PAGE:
To produce the desired amount of heat from geothermally heated water requires the flow of adequate water out of the geological reservoirs and into production pipes. Engineering analyses can calculate the minimum necessary flow over long time periods to meet either the heat production needs of a demonstration-project or to fulfill the full University needs. To make that estimation of the necessary flow relies on several assumptions about the rocks in the subsurface, involving both the temperature of the rock and the capacity of water to be pumped out of the rock. Until a borehole exists for the Earth Source Heat project and a suite of tests are performed, we cannot determine whether the assumptions are valid. Consequently, the project involves a large amount of technical uncertainty — can sufficient hot water be extracted over many years duration?
Professor Emeritus Larry Cathles has analyzed the subsurface flow of water, using traditional assumptions and methods of the field of hydrogeology. He begins with a set of up to date estimates of the amount of long-term heat production needed, utilizes available information about the hydrological conditions of the rocks, and calculates the hydrological impacts of pumping fluid out of the rocks. Given those results and in the interest of minimizing risks, he recommends one possible design of production and injection wells.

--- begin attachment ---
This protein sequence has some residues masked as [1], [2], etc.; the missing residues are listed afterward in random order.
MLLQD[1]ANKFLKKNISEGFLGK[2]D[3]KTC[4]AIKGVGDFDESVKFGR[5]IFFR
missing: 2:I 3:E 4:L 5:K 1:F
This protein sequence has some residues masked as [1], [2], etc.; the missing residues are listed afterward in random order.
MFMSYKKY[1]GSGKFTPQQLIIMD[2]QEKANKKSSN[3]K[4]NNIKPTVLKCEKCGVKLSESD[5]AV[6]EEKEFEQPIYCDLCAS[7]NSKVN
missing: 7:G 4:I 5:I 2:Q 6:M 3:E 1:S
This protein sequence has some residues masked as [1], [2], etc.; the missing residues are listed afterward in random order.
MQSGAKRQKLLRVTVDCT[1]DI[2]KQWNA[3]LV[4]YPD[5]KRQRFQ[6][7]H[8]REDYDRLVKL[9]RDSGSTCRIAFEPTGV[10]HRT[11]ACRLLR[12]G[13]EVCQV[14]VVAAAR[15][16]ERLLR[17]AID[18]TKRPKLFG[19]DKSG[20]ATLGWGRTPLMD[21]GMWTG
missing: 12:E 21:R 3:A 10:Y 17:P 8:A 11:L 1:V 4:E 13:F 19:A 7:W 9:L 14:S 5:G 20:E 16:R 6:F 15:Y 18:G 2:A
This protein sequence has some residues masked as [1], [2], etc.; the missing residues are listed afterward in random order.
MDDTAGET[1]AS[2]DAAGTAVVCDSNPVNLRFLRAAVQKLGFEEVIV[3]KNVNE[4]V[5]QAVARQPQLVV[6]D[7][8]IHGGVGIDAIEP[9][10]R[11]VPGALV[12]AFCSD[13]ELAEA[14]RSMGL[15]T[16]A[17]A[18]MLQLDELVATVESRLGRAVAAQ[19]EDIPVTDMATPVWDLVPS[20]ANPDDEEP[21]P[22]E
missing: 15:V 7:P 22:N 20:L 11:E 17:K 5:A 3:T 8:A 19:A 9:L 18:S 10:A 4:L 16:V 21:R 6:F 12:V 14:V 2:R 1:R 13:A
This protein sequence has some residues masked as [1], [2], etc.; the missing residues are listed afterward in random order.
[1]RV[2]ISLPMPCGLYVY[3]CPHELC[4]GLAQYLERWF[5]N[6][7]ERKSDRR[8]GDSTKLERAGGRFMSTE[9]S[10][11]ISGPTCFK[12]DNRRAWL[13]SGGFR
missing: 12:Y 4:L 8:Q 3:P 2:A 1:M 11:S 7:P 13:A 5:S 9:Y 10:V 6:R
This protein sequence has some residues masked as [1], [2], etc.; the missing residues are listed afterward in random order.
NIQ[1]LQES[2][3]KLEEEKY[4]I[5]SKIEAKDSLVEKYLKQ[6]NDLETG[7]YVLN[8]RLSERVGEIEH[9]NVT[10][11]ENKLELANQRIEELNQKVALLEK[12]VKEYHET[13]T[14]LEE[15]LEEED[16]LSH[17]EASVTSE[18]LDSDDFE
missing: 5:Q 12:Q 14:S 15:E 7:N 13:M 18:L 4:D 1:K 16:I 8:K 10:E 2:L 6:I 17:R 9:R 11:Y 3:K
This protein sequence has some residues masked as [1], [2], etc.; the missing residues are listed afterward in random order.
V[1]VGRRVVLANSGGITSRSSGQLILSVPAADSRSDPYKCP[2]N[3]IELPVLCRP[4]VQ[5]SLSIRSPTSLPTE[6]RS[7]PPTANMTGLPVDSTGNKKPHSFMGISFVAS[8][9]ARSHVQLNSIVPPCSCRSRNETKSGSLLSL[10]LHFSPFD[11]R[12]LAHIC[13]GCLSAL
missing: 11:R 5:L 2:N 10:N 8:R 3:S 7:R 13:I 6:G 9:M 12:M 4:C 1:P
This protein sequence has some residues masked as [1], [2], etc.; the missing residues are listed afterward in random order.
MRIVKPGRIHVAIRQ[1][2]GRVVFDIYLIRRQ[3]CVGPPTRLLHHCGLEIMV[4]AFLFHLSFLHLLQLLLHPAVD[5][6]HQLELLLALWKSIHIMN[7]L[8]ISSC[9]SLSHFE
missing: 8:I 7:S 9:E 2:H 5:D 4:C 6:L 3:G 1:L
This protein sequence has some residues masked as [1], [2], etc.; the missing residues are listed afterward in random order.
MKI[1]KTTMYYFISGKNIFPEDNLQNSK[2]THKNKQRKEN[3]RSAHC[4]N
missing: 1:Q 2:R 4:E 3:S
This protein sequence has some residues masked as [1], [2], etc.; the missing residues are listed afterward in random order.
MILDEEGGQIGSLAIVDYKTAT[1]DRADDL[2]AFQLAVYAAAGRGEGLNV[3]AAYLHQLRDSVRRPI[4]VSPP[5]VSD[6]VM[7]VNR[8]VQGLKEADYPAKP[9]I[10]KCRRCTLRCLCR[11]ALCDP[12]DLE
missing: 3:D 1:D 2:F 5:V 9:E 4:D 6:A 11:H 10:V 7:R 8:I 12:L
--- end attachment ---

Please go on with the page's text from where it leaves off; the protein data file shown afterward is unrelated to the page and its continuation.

This analysis illustrates why producing water from the subsurface rocks of Cornell is a technical challenge. In the interest of lowering the magnitude of challenge, Professor Cathles continues with the recommendation for a geophysical experiment that could be deployed to search for the locations of mobile fluids in the subsurface. He also presented the rationale for this experiment in a poster presented at the 2019 American Geophysical Union convention, which is reproduced below.